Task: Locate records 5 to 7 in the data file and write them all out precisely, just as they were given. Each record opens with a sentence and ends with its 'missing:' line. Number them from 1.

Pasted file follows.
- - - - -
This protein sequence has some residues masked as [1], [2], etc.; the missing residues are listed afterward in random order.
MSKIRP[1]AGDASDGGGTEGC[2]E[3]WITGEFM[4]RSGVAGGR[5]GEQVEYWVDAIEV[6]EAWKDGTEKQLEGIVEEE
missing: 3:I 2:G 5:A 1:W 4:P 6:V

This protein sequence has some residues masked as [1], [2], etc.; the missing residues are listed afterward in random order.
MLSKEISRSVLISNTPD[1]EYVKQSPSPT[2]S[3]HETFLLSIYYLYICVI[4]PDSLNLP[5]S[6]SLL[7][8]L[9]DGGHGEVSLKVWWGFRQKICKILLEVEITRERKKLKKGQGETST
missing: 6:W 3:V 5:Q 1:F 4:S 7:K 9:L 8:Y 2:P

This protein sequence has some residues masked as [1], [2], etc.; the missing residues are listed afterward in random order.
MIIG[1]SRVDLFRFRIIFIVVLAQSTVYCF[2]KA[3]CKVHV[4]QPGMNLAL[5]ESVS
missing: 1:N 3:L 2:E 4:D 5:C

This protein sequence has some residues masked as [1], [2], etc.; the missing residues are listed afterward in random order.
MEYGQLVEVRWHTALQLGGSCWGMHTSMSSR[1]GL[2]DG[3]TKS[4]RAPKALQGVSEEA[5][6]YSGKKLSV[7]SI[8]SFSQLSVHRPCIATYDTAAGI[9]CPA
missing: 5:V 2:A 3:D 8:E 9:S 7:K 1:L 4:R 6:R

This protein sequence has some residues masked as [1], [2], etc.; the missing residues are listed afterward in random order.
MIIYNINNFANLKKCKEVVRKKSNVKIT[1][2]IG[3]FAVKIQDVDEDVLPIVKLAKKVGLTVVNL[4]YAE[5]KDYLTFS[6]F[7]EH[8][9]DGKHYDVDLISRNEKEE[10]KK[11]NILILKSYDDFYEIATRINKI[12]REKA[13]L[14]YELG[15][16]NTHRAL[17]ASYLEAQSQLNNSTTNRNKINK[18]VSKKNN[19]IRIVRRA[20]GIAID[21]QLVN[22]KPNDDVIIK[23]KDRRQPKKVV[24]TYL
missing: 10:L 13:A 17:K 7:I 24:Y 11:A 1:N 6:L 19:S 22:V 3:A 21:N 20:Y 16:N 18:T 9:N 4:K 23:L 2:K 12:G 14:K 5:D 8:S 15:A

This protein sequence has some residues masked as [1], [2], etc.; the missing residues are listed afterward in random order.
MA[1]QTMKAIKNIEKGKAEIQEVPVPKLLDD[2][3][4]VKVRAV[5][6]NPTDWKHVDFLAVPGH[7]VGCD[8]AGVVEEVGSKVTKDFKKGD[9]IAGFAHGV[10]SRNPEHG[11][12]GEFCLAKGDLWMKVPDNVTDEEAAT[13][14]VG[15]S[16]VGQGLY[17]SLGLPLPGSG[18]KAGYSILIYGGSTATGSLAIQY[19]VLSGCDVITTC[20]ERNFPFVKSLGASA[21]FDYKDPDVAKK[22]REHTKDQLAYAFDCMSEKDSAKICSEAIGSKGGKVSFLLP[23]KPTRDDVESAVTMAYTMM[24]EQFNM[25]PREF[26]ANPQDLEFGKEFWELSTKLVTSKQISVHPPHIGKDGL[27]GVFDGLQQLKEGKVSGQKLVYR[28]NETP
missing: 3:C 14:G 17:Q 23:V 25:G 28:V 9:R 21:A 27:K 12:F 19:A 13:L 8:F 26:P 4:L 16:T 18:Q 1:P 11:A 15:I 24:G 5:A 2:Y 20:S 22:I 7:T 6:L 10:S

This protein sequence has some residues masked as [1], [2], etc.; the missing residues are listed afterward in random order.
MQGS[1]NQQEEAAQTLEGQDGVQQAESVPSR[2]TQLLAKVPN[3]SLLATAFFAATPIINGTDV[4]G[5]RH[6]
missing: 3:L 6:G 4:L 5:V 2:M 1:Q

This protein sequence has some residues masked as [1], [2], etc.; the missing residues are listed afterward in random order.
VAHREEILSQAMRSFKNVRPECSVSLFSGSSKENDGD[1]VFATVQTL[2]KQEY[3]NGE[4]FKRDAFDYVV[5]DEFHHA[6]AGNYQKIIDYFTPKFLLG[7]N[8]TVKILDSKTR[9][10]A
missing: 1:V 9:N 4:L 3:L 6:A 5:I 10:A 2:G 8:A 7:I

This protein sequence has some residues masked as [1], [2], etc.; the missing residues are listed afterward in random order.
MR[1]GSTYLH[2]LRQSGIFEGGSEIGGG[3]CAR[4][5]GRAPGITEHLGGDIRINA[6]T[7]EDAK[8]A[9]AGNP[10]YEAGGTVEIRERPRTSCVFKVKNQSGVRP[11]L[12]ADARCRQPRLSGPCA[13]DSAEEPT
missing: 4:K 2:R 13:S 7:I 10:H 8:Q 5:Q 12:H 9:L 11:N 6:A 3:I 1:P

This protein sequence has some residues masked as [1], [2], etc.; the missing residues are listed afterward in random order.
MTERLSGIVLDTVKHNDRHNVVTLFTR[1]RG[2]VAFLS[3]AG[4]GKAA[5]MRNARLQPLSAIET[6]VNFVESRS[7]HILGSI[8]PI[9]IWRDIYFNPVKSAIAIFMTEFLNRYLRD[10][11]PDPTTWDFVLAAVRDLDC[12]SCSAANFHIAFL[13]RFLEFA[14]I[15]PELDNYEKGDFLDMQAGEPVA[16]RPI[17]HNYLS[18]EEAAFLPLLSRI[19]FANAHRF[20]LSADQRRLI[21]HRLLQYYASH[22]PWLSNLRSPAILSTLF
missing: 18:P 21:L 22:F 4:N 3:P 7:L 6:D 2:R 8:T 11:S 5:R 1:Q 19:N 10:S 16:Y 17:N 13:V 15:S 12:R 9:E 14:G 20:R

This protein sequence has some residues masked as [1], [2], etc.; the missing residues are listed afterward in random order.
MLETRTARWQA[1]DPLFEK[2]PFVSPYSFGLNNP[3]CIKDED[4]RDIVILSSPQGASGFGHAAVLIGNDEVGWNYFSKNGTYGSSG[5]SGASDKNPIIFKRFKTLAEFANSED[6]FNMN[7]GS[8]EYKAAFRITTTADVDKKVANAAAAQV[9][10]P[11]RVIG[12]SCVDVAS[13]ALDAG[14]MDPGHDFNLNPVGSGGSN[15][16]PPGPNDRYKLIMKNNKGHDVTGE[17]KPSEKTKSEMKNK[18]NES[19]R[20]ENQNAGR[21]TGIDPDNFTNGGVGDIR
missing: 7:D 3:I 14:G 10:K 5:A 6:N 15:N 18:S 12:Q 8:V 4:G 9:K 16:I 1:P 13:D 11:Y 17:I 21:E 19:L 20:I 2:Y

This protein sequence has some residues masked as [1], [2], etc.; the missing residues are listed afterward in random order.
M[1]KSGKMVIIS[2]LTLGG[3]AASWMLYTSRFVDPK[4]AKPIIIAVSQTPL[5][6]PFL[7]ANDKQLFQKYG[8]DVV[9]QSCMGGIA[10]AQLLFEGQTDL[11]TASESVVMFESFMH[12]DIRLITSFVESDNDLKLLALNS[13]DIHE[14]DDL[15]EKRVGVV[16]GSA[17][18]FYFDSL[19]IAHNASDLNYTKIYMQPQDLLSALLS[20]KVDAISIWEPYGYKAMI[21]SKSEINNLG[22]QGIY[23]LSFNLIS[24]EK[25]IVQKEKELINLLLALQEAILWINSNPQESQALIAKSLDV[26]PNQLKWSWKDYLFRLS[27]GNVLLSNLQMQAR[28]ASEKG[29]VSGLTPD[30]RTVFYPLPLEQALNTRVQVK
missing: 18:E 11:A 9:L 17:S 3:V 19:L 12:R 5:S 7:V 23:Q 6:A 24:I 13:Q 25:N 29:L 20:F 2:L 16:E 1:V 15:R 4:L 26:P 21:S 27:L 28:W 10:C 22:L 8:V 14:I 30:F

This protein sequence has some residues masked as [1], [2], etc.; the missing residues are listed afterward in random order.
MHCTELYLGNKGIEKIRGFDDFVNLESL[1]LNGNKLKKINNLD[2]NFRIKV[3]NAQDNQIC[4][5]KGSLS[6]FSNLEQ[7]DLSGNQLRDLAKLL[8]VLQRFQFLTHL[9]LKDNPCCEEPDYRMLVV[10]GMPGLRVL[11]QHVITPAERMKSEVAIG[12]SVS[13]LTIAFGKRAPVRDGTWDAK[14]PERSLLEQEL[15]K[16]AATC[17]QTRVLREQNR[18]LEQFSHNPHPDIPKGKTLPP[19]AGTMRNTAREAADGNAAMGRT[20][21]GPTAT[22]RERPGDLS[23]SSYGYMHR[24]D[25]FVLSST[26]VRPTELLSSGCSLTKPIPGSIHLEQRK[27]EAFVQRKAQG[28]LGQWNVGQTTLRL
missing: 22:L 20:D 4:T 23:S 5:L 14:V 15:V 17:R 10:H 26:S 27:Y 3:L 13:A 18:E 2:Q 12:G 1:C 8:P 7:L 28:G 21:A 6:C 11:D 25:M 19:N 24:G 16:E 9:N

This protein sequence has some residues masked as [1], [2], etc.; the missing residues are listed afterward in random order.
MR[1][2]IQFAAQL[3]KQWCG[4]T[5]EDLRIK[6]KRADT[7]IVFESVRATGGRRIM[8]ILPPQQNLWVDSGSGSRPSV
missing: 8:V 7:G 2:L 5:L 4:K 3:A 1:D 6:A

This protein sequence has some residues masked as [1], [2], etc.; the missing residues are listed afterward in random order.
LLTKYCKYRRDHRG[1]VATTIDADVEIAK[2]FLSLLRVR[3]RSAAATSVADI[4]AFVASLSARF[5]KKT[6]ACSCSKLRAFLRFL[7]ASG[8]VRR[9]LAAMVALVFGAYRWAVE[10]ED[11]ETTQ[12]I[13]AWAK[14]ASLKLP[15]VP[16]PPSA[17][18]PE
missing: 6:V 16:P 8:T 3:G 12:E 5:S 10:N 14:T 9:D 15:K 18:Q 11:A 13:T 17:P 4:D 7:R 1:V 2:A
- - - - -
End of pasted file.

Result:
This protein sequence has some residues masked as [1], [2], etc.; the missing residues are listed afterward in random order.
MIIYNINNFANLKKCKEVVRKKSNVKIT[1][2]IG[3]FAVKIQDVDEDVLPIVKLAKKVGLTVVNL[4]YAE[5]KDYLTFS[6]F[7]EH[8][9]DGKHYDVDLISRNEKEE[10]KK[11]NILILKSYDDFYEIATRINKI[12]REKA[13]L[14]YELG[15][16]NTHRAL[17]ASYLEAQSQLNNSTTNRNKINK[18]VSKKNN[19]IRIVRRA[20]GIAID[21]QLVN[22]KPNDDVIIK[23]KDRRQPKKVV[24]TYL
missing: 10:L 13:A 17:K 7:I 24:Y 11:A 1:N 6:L 19:S 22:V 3:A 21:N 20:Y 16:N 18:T 9:N 4:K 23:L 2:K 12:G 14:K 5:D 8:S 15:A

This protein sequence has some residues masked as [1], [2], etc.; the missing residues are listed afterward in random order.
MA[1]QTMKAIKNIEKGKAEIQEVPVPKLLDD[2][3][4]VKVRAV[5][6]NPTDWKHVDFLAVPGH[7]VGCD[8]AGVVEEVGSKVTKDFKKGD[9]IAGFAHGV[10]SRNPEHG[11][12]GEFCLAKGDLWMKVPDNVTDEEAAT[13][14]VG[15]S[16]VGQGLY[17]SLGLPLPGSG[18]KAGYSILIYGGSTATGSLAIQY[19]VLSGCDVITTC[20]ERNFPFVKSLGASA[21]FDYKDPDVAKK[22]REHTKDQLAYAFDCMSEKDSAKICSEAIGSKGGKVSFLLP[23]KPTRDDVESAVTMAYTMM[24]EQFNM[25]PREF[26]ANPQDLEFGKEFWELSTKLVTSKQISVHPPHIGKDGL[27]GVFDGLQQLKEGKVSGQKLVYR[28]NETP
missing: 3:C 14:G 17:Q 23:V 25:G 28:V 9:R 21:A 27:K 12:F 19:A 13:L 8:F 26:P 4:L 16:T 18:Q 1:P 11:A 15:I 24:G 5:A 2:Y 20:S 22:I 7:T 6:L 10:S

This protein sequence has some residues masked as [1], [2], etc.; the missing residues are listed afterward in random order.
MQGS[1]NQQEEAAQTLEGQDGVQQAESVPSR[2]TQLLAKVPN[3]SLLATAFFAATPIINGTDV[4]G[5]RH[6]
missing: 3:L 6:G 4:L 5:V 2:M 1:Q